When you have arthritis and you're feeling stiff and achy, exercise can be the last thing you want to do – yet keeping active is one of the best ways to keep your joints healthy and supple.
Gentle, low-impact exercise, such as walking and swimming, combined with light weight training is recommended by Arthritis Research UK, who suggest working out for 30 minutes five times a week.
Just be careful to listen to your body. If your arthritis flares up, you may want to go easier the next day.
Here are a few gentle exercises to try – but as ever, it's a good idea to speak to your GP before embarking on a new fitness regime.
If you suffer from arthritis in their lower extremities (hip, knee, ankle or foot), chair yoga can be a good way to reduce pain and improve suppleness. That's the findings of researchers from Florida Atlantic University, who looked at the effects of chair yoga on pain and physical function in older adults with osteoarthritis. They found that those who did chair yoga for eight weeks had reduced pain, which continued for about three months after the program ended, as well as reduced fatigue.
This gentlest form of yoga is particularly kind to joints and involves performing yoga poses from the comfort of a chair. You could try doing a chair yoga DVD, or look for a group near you.
Yoga and Pilates are particularly good for improving core strength and helping to keep your back strong and supple. You can do a Pilates DVD at home, but because many of the movements are precise and it's easy to get them wrong and end up exacerbating a problem, it's a good idea to go along to a class if you can. That way, the instructor give you feedback on your technique.
Swimming is a great choice for anyone with joint problems as the water supports your weight and helps to keep your joints supple. If you push yourself, you'll burn calories and give your heart and lungs a good workout too. Swimming improves the posture and works more than two-thirds of the body's muscles, exercising your legs, stomach and arms. Just take care to avoid breast stroke, which can put excessive strain on arthritic knees and hips according to Arthritis Research UK.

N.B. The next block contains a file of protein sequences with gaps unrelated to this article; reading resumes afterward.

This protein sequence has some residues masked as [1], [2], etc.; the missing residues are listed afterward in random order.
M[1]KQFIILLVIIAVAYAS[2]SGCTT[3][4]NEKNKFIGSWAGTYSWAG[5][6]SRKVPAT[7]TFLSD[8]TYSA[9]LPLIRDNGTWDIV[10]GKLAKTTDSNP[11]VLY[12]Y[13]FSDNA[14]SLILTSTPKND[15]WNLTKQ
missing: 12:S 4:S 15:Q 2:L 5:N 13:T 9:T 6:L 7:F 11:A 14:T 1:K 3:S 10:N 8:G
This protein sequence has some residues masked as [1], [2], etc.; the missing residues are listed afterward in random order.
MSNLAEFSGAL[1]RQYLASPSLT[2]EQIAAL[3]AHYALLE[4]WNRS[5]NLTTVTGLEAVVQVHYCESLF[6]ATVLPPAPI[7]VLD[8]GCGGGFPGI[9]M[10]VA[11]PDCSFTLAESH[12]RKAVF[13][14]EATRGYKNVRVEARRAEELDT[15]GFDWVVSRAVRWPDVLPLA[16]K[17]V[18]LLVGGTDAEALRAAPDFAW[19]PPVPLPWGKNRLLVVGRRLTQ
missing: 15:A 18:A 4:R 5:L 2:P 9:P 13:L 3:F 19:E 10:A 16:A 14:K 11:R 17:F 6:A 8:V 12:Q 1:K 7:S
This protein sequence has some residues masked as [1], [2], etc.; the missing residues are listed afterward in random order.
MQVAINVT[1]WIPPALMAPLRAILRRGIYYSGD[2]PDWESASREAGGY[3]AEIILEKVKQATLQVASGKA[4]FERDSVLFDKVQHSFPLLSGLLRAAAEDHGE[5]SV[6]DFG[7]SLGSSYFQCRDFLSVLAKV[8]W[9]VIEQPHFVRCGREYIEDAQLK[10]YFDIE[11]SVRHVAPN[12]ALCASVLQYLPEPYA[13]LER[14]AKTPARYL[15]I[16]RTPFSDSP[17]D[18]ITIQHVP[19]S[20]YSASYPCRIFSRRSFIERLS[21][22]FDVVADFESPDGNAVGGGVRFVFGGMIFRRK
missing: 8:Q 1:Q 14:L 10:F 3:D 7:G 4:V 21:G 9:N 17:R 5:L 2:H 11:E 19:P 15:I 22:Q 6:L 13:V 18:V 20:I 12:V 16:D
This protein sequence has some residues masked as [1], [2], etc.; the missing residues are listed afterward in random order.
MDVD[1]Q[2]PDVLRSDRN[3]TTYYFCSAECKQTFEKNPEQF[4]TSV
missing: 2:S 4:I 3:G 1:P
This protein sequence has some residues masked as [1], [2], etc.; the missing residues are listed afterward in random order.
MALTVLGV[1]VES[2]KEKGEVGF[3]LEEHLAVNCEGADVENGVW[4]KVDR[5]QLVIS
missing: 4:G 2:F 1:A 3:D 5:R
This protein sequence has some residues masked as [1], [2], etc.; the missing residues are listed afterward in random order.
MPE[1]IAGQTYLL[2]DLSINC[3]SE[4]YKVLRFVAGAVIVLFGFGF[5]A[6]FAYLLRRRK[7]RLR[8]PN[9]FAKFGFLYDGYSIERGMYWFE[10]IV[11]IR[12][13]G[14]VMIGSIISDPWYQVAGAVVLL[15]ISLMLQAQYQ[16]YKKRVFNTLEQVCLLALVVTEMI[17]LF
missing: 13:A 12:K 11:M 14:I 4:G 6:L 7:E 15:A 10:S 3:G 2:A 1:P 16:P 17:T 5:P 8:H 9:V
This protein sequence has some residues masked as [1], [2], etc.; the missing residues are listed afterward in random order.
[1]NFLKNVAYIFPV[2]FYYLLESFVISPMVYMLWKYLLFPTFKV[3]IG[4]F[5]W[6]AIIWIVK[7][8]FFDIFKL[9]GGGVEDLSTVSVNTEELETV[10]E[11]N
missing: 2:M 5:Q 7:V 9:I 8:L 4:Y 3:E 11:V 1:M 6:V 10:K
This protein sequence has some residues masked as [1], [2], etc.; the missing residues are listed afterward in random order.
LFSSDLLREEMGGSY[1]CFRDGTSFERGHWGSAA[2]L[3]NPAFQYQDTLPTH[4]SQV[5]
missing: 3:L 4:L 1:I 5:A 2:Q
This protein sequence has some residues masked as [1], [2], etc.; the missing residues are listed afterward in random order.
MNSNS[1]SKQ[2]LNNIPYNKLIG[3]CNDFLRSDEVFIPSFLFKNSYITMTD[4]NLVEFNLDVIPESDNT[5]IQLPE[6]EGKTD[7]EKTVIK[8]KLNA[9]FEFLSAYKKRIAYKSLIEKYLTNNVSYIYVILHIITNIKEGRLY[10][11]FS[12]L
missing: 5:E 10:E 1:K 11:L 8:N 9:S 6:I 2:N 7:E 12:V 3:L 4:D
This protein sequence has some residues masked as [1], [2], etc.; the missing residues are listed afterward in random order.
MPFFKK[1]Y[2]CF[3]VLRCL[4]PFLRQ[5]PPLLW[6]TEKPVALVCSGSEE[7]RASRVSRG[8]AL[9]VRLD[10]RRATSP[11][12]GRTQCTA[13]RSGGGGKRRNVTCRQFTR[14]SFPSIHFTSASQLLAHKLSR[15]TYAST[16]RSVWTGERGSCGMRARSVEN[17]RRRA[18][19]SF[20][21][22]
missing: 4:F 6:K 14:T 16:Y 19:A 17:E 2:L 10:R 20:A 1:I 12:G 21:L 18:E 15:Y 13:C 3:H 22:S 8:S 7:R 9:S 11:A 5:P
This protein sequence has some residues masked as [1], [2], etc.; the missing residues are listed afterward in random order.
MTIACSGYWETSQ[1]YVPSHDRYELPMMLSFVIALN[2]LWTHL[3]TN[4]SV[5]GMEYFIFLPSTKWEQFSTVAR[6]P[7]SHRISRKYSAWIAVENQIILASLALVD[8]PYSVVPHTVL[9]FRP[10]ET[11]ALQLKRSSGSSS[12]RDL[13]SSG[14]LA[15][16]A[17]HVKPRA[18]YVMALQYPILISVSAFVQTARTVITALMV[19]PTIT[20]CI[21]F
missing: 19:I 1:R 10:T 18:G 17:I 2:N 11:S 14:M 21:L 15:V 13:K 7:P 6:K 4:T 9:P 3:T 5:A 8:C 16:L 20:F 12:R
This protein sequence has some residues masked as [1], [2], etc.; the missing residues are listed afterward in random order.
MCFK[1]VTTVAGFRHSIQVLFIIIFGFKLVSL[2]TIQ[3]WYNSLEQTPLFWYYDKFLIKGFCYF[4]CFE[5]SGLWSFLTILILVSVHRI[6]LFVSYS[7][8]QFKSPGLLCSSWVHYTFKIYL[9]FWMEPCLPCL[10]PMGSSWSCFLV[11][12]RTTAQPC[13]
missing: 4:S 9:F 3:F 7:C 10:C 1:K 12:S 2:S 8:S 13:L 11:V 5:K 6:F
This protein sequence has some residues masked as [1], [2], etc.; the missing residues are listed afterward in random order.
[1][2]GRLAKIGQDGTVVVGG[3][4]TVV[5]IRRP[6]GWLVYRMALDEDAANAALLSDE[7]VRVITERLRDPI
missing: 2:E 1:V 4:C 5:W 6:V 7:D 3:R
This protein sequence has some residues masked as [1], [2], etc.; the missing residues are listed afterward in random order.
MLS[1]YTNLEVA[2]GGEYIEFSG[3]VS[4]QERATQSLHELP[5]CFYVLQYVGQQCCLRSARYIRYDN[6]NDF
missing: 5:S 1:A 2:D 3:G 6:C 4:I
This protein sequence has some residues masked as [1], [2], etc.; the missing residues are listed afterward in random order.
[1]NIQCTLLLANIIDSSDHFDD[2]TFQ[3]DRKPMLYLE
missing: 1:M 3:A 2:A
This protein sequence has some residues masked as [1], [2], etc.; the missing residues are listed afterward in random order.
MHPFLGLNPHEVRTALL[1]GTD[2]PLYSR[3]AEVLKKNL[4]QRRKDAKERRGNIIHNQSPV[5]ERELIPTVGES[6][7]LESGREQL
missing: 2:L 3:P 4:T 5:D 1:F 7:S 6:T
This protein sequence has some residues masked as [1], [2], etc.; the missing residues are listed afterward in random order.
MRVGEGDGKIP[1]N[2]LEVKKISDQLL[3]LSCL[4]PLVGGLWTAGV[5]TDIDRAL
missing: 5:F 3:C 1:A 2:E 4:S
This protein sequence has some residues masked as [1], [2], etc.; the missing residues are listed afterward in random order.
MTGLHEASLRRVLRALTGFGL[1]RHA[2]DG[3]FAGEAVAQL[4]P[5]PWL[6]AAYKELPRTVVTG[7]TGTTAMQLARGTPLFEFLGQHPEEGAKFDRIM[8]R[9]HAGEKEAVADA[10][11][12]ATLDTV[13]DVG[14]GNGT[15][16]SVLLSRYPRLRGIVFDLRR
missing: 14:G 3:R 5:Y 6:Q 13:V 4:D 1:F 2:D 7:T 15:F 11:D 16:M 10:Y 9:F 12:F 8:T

Lots of gyms and leisure centres offer aqua aerobics, and the exercise can be a good option for those with arthritis. Working out in water provides gentle resistance without putting a strain on your joints. Just take care to choose a well-heated pool – if the water is too cold it can worsen aching and inflamed joints.
Regular light weight training can strengthen your muscles, improve tone and reduce your risk of pain and stiffness. As with any exercise, it's best to start slowly and build up as you improve. Remember to warm up your muscles properly before you work out, and stretch properly afterwards.
While you can do weight training at home – with hand weights and a strength training DVD – it's a good idea to get professional guidance in the gym or from a personal trainer when you're starting out. A fitness professional will be able to check your technique and make sure you have the correct posture. They can also show you the best way to lift ways while sitting on a fitness ball, which is a great way to develop your core strength at the same time.
With its gentle flowing movements, Tai Chi is a great choice for anyone with arthritis. The movements can help to strengthen and relieve tension in the joints. A study from Tufts Medical Center in Boston, US, found that Tai Chi can specifically reduce the pain and physical impairment of people with severe knee osteoarthritis. If you don't have a class near you, you could always invest in a Tai Chi for Arthritis DVD.
There's a growing body of evidence to show that regular low-intensity cycling can help reduce the pain of osteoarthritis. If you suffer with stiff joint stiffness in your hips or knees, consider buying an exercise bike. Cycling gives you a good cardiovascular workout without stressing weight-bearing joints, helping you to burn calories and keep your weight healthy.
If you have become inactive because of osteoarthritis or rheumatoid pain, you may have developed balance problems. Working out on a stationary bike means you're less likely to fall or injure yourself. Start slowly and exercise for five-minutes at a comfortable pace three times a week, and then build up until you can pedal for 30 minutes five times a week.